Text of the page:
The most germ-ridden items in your kitchen (and how to keep them clean)

A clean, hygienic kitchen is essential when it comes to food safety, but many of us are unwittingly harbouring bacteria-breeding hotspots in our otherwise spick and span homes. Here are the most common offenders, and the best way to avoid them becoming germ nirvana.

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Tea towels

A new study has found the your tea towels are more likely to harbour dangerous E.coli bacteria, putting you and your family at risk of food poisoning, if your tea towel serves multiple functions i.e. to dry your hands and your dishes and work surfaces. Tea towels from meat-eating households have a ‘significantly higher prevalence’ of bacteria, too. Have separate towels for hand and dishes – and change them every couple of days, washing at 60 degrees.

Washing up sponges

The average kitchen sponge is 200,000 times dirtier than a toilet seat. If that hasn’t sent you running to throw away your gnarly old sponge, know that a micro-organism called campylobacter, which can cause paralysis, is commonly found on kitchen sponges due to contact with poultry, according to the Health Protection Agency. Change your sponge weekly – you can actually put it through the dishwasher, which gets hot enough to kill off most germs.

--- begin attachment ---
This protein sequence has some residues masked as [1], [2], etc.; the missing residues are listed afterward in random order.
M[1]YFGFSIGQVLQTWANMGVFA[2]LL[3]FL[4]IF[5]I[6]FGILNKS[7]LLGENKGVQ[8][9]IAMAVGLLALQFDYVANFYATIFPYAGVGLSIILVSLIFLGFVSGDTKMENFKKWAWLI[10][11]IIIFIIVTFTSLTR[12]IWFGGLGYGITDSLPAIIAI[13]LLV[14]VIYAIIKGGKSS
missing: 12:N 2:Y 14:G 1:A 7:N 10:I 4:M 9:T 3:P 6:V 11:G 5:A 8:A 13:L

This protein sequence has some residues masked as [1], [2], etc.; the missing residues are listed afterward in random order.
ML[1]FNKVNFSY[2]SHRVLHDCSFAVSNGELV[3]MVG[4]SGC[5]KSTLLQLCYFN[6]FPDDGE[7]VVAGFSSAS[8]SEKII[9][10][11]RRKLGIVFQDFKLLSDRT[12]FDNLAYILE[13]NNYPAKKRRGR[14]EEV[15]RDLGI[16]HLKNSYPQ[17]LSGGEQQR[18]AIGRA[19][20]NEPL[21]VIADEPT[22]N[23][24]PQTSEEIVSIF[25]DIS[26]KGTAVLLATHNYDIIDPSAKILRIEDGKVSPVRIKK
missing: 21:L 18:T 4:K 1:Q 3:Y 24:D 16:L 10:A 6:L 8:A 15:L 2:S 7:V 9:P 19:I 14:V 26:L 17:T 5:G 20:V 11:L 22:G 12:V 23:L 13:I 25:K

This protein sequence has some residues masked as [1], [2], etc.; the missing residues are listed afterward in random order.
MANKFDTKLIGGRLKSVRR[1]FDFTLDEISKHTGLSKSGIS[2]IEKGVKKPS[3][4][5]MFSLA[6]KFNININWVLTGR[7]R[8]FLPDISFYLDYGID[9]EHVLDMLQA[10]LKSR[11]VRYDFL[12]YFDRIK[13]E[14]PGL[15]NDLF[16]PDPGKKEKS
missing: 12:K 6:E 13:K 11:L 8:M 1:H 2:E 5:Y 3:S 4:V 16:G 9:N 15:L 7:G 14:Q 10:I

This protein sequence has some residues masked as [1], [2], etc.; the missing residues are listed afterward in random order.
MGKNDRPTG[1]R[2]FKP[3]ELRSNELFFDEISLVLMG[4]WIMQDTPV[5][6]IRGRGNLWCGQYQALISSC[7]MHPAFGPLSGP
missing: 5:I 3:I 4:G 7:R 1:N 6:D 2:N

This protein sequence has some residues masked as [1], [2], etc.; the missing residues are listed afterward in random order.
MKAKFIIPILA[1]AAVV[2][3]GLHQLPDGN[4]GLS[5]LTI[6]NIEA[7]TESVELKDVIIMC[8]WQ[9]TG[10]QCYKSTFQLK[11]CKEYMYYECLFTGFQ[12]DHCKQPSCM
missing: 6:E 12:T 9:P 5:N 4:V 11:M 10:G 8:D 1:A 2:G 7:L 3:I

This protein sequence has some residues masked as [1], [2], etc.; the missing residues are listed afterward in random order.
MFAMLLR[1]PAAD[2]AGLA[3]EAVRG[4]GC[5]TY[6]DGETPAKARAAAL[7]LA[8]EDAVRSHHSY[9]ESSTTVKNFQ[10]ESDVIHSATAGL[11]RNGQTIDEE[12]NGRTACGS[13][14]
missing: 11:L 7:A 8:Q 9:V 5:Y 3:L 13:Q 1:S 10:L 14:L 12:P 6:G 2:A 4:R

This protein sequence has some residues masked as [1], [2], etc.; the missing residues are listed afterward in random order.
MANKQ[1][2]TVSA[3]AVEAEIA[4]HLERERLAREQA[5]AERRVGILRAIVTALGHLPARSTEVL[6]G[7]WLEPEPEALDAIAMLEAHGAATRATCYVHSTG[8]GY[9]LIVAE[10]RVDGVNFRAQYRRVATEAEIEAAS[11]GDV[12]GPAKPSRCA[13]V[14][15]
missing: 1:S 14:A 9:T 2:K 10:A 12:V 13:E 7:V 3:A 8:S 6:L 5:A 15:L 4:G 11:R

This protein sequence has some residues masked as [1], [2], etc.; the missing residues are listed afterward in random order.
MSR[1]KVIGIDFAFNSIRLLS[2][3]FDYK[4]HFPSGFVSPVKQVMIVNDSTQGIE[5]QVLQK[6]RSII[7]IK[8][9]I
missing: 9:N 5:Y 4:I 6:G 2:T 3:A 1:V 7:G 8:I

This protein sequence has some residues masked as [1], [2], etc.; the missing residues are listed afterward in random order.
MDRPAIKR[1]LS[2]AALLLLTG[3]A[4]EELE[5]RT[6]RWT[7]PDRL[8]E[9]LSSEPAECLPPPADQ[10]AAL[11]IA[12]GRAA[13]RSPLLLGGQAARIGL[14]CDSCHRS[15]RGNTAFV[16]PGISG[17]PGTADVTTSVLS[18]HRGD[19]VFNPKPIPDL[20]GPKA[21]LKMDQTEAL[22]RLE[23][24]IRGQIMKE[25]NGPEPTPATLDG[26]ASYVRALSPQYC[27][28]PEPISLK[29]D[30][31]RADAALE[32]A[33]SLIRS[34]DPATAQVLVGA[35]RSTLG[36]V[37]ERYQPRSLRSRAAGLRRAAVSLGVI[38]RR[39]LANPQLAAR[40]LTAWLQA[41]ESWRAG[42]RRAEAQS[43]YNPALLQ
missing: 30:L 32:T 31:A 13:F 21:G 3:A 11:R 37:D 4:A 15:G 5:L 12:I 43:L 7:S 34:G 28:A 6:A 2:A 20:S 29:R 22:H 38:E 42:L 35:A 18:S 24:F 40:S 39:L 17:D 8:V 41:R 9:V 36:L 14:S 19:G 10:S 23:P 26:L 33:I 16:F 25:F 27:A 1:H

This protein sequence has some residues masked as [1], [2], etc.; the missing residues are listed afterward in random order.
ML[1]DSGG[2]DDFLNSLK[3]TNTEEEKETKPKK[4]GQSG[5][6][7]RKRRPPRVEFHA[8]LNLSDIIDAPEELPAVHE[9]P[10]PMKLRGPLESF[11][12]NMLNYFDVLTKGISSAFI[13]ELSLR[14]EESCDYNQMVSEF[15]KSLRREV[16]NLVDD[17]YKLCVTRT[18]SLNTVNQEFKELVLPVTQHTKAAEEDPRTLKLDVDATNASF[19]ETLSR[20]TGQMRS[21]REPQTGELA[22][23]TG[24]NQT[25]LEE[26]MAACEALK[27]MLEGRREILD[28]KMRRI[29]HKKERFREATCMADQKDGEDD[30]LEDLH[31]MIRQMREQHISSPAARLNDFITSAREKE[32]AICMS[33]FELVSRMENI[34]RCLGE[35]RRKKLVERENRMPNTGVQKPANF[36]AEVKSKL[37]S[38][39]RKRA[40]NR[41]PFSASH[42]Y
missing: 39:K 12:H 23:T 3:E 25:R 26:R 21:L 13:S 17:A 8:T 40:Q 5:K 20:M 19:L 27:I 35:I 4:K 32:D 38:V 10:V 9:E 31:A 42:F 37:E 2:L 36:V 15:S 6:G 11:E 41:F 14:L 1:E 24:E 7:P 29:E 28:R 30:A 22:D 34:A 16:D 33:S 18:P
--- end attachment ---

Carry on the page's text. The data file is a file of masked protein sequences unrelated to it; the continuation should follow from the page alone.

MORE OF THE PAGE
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Inside your fridge

A study conducted on the average home fridge found that salad drawers alone contain an average of 7,850 bacteria units per square centimetre. To put this in perspective, the maximum amount for safe food preparation is between 0 and 10. Always wipe up smears and spills promptly with an antibacterial wipe. Every few months take out all the shelves and wash them with hot, soapy water.

Kettle handle

It’s an easy one to miss, but when you think about it, it’s getting a lot of dirty-hand contact, especially as we often pop on the kettle as soon as we get in. When you’re wiping down worktops with antibacterial spray, try and get in the habit of giving frequently used handles (kettle, fridge, cutlery drawer) a once over, too.

Washing machine

You’d assume that something that’s main function is to clean couldn’t really get dirty, but now we’re all using eco-friendly 30 degree washes, some bacteria can still thrive. It’s not necessarily going to make you ill, but Dettol make a £3 washing machine cleaner which will deal with any stinky detergent drawers and make sure the drum and pipes are hygienic and free of limescale too.